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Gin named after Glencoe Massacre pulled from online store after objection from local historian

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A gin named after the Glencoe Massacre has been withdrawn from sale after complaints from a local historian whose ancestor died in the 1692 atrocity.

Traditionally gins with an ABV of more than 57% are given the title of “Navy Strength”, but as the gin by the Loch Leven-based distillery carried a 58% ABV and the creators wanted to pay homage to the local area’s history, it was labelled “Massacre Strength”.

Owners of Pixel Spirits, Noru and Craig Innes, also felt that the loch’s part-saline tidal waters didn’t have enough maritime history for the gin to be called a Navy Strength spirit.

But the decision raised objections from Rosalin MacDonald, who has now received an apology, an assurance the name would be pulled and the offer of a chat to Craig about local history.

Commenting on the origin of the gin’s name, Craig said: “The local population have been largely positive and supportive of our craft distillery since we opened a few years ago; our product names are inspired by our local area and intended to celebrate this landmark location and its history.

Noru and Craig Innes from Pixel Spirits.

“Our first gin release from 2017, Devil’s Staircase, takes its name from a steep ascent that forms part of the West Highland Way between Glencoe and the local town of Kinlochleven. The gin itself features a warming blend of spices perfect for the cooler winter months.

“In 2019 we launched Drookit Piper which is symbolic of Scottish summer time as we do get more than our fair share of inclement weather here on the West Coast even during the summer months. This gin is a citrus forward, lighter more summery style.

“In choosing a name for our most recent release, Massacre Strength, we highlighted the events of that evening but did not pass judgment. It is perhaps one of the best-known historical events associated with our area and an event of such importance that it still features in the school syllabus.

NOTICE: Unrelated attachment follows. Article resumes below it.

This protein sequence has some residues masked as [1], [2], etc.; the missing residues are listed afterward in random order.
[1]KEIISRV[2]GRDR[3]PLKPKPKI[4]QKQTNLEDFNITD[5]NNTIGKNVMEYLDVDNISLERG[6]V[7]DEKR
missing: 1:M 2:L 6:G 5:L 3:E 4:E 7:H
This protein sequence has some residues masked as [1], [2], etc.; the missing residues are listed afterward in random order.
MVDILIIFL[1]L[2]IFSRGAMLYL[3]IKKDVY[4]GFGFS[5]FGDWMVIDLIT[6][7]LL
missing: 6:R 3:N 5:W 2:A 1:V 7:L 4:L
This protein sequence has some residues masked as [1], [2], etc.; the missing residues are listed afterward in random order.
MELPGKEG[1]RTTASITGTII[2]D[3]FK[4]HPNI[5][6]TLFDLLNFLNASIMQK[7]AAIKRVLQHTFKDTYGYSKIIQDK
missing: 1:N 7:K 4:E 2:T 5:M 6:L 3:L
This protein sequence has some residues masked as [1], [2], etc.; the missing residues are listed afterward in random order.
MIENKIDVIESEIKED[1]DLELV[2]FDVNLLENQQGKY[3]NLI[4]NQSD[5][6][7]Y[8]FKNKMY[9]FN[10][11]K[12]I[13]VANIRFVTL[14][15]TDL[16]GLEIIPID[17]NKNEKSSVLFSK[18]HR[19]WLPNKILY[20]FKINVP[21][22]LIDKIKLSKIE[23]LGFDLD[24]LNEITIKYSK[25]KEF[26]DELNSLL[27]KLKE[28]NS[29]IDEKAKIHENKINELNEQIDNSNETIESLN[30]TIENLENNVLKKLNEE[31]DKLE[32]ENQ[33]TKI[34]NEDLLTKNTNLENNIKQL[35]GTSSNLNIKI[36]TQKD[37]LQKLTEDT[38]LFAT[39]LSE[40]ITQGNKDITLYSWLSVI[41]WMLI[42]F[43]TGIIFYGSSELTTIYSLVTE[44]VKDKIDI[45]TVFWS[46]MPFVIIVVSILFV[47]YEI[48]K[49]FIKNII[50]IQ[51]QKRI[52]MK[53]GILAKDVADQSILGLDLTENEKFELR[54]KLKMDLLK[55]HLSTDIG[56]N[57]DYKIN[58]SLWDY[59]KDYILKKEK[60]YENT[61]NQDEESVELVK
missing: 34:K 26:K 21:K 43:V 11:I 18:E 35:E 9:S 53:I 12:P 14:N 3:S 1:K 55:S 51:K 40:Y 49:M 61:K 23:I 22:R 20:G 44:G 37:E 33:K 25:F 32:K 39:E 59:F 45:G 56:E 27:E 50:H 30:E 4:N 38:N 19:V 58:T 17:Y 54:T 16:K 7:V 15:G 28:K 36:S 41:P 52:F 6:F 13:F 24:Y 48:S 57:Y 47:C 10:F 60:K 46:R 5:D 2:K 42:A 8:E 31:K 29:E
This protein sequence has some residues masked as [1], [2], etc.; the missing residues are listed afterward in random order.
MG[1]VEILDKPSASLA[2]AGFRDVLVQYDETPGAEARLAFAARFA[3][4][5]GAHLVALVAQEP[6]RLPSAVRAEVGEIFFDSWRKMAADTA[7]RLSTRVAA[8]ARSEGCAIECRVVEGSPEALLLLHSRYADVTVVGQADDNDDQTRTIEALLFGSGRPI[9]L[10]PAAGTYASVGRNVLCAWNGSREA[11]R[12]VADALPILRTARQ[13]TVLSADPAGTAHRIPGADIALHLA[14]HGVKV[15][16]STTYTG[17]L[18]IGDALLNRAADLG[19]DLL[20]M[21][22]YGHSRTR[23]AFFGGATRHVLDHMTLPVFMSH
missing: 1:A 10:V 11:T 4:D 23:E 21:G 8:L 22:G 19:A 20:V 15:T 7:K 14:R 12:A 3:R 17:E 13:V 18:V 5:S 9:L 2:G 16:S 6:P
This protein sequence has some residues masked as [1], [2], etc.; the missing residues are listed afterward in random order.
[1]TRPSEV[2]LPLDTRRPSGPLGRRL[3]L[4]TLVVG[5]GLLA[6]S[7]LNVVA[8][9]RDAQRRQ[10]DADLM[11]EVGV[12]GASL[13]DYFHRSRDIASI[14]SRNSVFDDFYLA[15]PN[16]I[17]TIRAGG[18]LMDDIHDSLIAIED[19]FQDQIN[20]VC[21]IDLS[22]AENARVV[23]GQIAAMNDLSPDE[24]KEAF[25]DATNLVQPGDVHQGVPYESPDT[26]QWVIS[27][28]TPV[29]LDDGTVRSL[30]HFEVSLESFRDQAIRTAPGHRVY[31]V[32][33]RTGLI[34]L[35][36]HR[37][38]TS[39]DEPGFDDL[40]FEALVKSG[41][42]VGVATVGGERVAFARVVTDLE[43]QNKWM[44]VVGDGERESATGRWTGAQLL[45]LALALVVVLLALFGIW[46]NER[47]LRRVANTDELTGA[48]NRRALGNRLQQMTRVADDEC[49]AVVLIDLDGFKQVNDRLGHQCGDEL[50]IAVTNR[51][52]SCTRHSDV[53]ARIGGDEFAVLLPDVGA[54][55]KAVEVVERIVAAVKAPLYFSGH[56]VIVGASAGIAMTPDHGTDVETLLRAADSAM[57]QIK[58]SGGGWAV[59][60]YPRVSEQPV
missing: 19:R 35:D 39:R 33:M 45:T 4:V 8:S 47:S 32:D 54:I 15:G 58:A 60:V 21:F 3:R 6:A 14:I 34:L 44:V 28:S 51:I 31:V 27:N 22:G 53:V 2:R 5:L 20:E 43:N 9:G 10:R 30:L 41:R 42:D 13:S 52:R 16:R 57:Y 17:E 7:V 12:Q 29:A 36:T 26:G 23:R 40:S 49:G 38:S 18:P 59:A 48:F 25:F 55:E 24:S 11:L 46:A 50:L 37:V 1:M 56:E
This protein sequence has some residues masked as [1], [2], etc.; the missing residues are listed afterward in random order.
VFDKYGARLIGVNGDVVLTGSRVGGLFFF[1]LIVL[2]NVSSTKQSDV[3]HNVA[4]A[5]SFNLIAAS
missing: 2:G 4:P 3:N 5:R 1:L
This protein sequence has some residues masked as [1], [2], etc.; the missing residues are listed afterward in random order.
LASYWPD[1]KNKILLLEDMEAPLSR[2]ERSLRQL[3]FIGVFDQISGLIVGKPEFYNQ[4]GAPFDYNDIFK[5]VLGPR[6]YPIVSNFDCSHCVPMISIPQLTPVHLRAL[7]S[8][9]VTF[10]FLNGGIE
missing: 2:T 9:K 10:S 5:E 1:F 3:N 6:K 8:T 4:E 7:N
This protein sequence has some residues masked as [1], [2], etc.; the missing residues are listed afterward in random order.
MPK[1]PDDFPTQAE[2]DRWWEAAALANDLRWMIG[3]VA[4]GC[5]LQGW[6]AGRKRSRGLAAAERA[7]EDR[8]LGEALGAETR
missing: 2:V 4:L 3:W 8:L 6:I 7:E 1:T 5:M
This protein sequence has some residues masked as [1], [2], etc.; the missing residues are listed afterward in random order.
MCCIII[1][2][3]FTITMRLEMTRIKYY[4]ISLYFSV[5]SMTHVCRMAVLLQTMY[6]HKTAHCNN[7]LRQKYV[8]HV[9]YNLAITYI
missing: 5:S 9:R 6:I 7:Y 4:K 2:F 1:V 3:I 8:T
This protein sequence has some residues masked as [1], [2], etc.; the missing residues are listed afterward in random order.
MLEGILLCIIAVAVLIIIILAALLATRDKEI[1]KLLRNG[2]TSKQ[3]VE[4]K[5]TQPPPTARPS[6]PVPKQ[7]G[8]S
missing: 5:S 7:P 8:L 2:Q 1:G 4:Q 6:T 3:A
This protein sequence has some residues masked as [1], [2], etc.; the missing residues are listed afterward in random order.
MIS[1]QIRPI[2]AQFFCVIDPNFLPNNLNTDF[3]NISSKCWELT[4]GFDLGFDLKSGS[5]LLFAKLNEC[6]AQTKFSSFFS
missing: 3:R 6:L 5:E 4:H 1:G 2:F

The Massacre Strength gin has now been removed from the distillery’s online store.

“The Glencoe Massacre was a violent act, as the Navy was a fierce environment when ‘naval strength’ meant the spirit was strong enough to keep gunpowder viable.”

Craig continued: “It was not our intention to celebrate the massacre with this brand, but to mark that cruel event which still haunts this land we live in and its descendants.

“At Pixel Spirits we welcome feedback and suggestions on our range of product names from customers and neighbours. We have a reasonably robust branding protocol and will review brands on receiving negative feedback and poor performance.”

Local history

Following the launch of the gin on World Gin Day (June 12), local historian Rosalin MacDonald, who has family links to the massacre itself and has studied the historical event extensively objected to the gin’s name.

She said: “I objected to the name of the gin and I think that dozens of clans people would have objected too.

“For the past 80 years this terrible event has been commemorated on 13th February in the village and clans people worldwide have attended this event over the years. It wasn’t a battle that took place, it was a massacre.

“Often when people have come to Glencoe they’ve often heard of untoward things happening here, but it’s not the only reason they come to Glencoe. They come for the moutains and the scenery, but they always know that something sinister happened.


“I also have familial ties to the massacre as one of my ancestors, Duncan Rankin, was the first man to be shot as he crossed the River Coe to warn the MacDonalds that something was afoot.

“It was very good of Craig and Noru to pull the gin from production. Craig has invited me to meet with him and discuss the local history and I will take him up on it.

Craig said: “I spoke with Rosalin and apologised for our branding of this product which could have been perceived as offensive, though was never our intention.

“As a result, I have taken the decision to rebrand the product and have withdrawn it from our sales channels with immediate effect.

“I have invited Rosalin with her wealth of knowledge on the local area, to join me for a tea, coffee or perhaps a gin and tonic at a later point so that we can discuss some of the amazing historical talking points in the area that might be more sympathetic to our brand and that of our locality and look forward to this opportunity with relish.”

Pixel Sprits

Set up by entrepreneurial couple Craig and Noru in 2017, Pixel Spirits Distillery came from their ambition to create their own gin for their bar at the Loch Leven Hotel, a former 17th Century coaching inn.

Loch Leven Hotel at North Ballachulish.

Since opening, they have grown to produce gin for themselves and some other amazing brands across Scotland, with their website offering the chance for bespoke gins to be created for businesses across the country. Their distillery operation now also allows the couple to create their own gins and rums that are all fermented, distilled, bottled and labelled on site.

They also run their own gin school within the distillery that has proven popular over recent years with students being able to learn about recipe development before distilling their own unique bottle of gin.